(Opposed) Rent control is not the solution to the problem. Rent control kills housing. This bill will discourage production of housing supply and discourage capital from coming to Washington and building homes. A study by ECONorthwest found that rent control in Washington could reduce investment in housing by $3.5 billion in economic activity over 10 years. The Legislature should focus on empirically based solutions for the housing crisis. The best protection for tenants is a 10 percent vacancy rate. Washington needs to add more housing providers to the market.
Rent control means that people will be not willing to pay as much for housing developments, which means that financing new development becomes less attractive. Typically, only 30-40 percent of the funding for a project is the developer's money. The rest of the funding is financed from the banks. Underwriting models consider the impact to future rents. Lenders tell developers what the debt coverage ratios are.
When rent increases go up by a lot it is concerning, but all the other costs have gone up as well. For the past two years, landlords couldn't raise the rent and couldn't keep up with the costs of insurance, taxes, and everything else going up. Rent increases provide money for essential improvements to the unit. Rent increases are also needed to pay staff livable wages. Unless the Legislature also caps increases for other goods and services, it won't work to cap the rent for housing because those other costs will keep rising and make housing providers unable to continue.
By having the state determine a set percentage by which landlords can raise the rent, landlords won't be able to continue to invest in their properties. Private housing is private business and nothing is free. These rent control regulations will force small landlords to stop renting. Small mom and pop providers will have to sell to larger property management companies, which will displace tenants. Studies in San Francisco have shown that with rent control, tenants were less able to find housing because housing was more scarce, which made housing more expensive.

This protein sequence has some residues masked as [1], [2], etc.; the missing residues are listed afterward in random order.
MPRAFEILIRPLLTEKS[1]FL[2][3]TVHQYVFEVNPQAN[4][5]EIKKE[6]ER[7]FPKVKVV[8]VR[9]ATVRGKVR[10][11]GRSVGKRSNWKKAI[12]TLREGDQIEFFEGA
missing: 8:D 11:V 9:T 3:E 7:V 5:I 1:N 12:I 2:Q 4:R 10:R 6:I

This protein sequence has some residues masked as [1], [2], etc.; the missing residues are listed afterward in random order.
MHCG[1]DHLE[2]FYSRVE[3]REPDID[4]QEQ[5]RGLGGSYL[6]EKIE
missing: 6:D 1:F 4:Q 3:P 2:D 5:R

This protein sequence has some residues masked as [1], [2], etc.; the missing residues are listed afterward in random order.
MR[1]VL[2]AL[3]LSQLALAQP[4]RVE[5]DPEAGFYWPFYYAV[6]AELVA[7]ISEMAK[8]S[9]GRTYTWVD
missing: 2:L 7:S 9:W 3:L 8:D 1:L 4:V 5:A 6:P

Bad actors are concerning, but they are such a small percentage of the market. This bill will take income away from small landlords that don't have much money. Landlords are not all rich white men. Some landlords are single moms who rely on $1,500 rent checks. This bill is like using a sledgehammer to swat a fly. A more targeted approach that focuses on bad actors who are charging 100 percent rent increases or engaging in egregious behavior would be better.
Some landlords are actually decreasing rents, and some landlords actually charge less than or only a hundred dollars more than the mortgage on their units. Month-to-month leases have a lot of uncertainty, so that's why landlords need to be able to charge more for month-to-month leases than for longer term leases.
There are also objections to subjecting all violations of the RLTA and MHLTA to the CPA. This bill has language that requires consideration of the status of the tenant, which is not an objective standard. Recent changes to the law have made it impossible to address issues with noncompliant tenants. It is confusing how the CPA will interact with all the other regulations in place.